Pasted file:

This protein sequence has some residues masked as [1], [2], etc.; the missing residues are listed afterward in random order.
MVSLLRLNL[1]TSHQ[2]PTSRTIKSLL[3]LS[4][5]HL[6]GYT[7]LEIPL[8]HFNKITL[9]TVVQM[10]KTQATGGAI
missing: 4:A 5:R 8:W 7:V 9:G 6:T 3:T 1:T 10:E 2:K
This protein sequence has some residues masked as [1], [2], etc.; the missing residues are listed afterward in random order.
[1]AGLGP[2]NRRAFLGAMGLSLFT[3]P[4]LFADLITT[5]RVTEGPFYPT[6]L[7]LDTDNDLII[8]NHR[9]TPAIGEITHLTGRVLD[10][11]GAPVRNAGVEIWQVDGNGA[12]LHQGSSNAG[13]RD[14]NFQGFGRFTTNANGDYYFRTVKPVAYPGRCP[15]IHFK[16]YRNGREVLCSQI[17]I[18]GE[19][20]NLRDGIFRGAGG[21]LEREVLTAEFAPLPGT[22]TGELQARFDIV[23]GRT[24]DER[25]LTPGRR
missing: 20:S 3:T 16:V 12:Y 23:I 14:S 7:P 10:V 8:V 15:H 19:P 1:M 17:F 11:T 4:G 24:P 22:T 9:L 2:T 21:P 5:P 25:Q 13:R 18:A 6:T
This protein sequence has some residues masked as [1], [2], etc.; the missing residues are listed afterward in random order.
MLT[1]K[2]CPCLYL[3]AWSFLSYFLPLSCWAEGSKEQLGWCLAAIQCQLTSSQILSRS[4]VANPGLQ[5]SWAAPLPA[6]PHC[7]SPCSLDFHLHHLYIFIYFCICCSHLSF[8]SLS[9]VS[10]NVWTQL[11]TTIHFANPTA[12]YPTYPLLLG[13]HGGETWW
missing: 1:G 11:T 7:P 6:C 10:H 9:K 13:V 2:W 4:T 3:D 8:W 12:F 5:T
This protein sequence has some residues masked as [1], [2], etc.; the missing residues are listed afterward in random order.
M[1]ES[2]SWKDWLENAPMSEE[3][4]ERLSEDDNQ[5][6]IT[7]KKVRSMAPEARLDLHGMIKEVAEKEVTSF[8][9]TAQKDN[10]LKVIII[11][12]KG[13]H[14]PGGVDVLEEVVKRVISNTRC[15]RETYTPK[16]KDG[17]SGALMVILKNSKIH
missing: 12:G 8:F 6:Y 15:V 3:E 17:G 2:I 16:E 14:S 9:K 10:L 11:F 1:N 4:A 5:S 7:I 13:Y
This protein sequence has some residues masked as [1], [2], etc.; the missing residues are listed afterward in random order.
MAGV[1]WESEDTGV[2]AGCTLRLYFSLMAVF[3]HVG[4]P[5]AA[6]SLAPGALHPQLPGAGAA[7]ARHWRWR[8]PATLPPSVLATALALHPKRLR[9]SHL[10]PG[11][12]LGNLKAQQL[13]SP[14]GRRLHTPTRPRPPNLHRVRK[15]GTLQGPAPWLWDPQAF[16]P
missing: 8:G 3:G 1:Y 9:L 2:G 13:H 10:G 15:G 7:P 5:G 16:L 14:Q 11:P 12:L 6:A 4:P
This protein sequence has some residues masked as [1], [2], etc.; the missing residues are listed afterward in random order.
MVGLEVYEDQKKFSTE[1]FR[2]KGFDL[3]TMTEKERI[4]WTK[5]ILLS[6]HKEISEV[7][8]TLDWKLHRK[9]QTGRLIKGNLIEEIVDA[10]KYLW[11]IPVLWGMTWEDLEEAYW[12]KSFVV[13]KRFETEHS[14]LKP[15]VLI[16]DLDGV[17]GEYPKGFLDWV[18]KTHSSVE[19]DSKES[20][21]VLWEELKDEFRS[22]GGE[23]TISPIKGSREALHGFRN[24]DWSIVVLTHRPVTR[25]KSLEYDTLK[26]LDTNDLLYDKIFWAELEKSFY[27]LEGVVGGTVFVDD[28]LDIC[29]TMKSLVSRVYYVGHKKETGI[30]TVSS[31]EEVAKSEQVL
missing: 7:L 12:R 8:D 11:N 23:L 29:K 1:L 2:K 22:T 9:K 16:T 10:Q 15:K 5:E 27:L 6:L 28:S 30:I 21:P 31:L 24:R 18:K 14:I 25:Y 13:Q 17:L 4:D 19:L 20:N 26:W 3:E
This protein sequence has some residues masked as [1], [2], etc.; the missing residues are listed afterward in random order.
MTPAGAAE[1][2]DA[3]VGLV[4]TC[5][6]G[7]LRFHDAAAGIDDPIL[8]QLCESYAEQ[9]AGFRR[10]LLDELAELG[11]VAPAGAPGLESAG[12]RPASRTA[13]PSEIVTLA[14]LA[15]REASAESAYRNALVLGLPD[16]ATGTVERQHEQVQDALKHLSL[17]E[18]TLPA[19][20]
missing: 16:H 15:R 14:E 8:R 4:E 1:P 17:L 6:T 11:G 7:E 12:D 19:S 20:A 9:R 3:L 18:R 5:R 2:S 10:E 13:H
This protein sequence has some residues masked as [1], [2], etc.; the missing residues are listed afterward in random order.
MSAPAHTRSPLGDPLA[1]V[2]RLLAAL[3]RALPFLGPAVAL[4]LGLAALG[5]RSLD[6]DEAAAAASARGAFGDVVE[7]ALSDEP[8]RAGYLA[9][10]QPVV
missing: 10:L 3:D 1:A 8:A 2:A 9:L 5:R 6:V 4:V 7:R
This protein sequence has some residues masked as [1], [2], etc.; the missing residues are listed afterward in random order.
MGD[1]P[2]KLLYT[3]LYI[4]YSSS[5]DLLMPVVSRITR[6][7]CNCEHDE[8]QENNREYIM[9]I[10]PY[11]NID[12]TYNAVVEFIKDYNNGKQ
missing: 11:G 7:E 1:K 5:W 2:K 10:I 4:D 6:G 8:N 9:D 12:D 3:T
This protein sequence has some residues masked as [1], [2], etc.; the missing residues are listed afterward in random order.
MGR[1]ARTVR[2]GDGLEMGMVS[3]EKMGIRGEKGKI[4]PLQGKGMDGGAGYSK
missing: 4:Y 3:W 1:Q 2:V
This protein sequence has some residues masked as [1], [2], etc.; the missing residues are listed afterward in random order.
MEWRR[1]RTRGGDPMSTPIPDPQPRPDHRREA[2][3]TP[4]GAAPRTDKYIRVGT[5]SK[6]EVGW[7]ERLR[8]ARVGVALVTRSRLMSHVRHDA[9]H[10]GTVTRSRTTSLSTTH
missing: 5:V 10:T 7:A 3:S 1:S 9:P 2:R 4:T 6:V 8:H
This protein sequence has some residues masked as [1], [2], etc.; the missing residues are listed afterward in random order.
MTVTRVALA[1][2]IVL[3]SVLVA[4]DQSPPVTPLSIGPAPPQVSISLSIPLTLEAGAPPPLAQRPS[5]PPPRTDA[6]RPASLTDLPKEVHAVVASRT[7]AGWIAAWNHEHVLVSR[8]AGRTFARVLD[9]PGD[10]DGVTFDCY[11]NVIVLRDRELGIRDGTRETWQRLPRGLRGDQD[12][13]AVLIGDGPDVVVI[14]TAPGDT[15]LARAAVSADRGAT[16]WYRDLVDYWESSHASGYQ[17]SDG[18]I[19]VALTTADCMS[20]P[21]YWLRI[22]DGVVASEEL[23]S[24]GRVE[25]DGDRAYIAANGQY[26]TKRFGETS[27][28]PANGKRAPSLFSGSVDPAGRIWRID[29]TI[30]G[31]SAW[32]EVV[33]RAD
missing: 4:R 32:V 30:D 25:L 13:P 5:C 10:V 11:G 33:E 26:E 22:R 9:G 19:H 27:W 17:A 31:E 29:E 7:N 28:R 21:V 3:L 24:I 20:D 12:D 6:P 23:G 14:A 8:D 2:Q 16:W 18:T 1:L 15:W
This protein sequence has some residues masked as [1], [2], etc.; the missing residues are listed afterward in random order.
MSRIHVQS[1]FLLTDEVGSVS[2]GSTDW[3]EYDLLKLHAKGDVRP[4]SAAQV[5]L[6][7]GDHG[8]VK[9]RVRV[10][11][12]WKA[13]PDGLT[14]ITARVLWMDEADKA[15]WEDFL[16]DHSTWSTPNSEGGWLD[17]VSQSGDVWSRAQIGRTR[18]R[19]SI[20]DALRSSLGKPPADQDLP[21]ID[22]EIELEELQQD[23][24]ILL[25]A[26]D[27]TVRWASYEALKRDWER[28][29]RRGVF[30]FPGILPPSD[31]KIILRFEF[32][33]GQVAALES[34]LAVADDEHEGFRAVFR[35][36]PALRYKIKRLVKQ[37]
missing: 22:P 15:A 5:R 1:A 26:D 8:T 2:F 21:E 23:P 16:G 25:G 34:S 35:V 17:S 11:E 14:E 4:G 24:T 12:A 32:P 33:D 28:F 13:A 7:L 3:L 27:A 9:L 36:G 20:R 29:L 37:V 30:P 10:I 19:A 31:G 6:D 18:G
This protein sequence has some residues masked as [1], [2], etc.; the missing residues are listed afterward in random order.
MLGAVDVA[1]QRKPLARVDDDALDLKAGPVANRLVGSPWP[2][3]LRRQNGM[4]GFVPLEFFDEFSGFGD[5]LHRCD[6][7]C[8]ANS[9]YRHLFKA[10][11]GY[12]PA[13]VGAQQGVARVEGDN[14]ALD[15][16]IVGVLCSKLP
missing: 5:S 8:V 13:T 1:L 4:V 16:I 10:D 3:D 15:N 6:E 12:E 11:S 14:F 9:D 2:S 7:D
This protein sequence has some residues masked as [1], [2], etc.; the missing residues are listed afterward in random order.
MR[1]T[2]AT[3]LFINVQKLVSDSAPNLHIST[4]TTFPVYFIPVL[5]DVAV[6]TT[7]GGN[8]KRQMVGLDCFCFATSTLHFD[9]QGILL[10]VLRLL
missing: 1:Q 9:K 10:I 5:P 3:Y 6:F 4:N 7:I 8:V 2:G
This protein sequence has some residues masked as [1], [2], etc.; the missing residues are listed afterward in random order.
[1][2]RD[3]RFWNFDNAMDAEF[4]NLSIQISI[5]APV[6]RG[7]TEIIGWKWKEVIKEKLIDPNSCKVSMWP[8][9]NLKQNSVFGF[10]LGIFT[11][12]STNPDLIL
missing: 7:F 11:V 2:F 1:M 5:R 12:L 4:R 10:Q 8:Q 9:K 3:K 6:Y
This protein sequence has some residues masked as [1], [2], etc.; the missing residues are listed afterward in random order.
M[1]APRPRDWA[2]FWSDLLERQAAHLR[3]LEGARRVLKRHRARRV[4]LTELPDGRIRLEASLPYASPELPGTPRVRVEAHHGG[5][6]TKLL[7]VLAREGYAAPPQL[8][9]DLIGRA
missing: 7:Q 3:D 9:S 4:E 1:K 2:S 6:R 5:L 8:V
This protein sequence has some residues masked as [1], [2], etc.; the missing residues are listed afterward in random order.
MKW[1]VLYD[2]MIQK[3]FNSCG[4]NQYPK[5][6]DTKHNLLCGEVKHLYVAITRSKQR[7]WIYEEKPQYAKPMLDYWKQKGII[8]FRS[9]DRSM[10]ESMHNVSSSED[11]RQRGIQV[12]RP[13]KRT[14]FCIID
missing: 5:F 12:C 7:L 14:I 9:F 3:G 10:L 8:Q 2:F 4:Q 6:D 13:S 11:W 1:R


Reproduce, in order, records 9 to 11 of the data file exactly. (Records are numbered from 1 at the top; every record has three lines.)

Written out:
This protein sequence has some residues masked as [1], [2], etc.; the missing residues are listed afterward in random order.
MGD[1]P[2]KLLYT[3]LYI[4]YSSS[5]DLLMPVVSRITR[6][7]CNCEHDE[8]QENNREYIM[9]I[10]PY[11]NID[12]TYNAVVEFIKDYNNGKQ
missing: 11:G 7:E 1:K 5:W 2:K 10:I 4:D 6:G 8:N 9:D 12:D 3:T
This protein sequence has some residues masked as [1], [2], etc.; the missing residues are listed afterward in random order.
MGR[1]ARTVR[2]GDGLEMGMVS[3]EKMGIRGEKGKI[4]PLQGKGMDGGAGYSK
missing: 4:Y 3:W 1:Q 2:V
This protein sequence has some residues masked as [1], [2], etc.; the missing residues are listed afterward in random order.
MEWRR[1]RTRGGDPMSTPIPDPQPRPDHRREA[2][3]TP[4]GAAPRTDKYIRVGT[5]SK[6]EVGW[7]ERLR[8]ARVGVALVTRSRLMSHVRHDA[9]H[10]GTVTRSRTTSLSTTH
missing: 5:V 10:T 7:A 3:S 1:S 9:P 2:R 4:T 6:V 8:H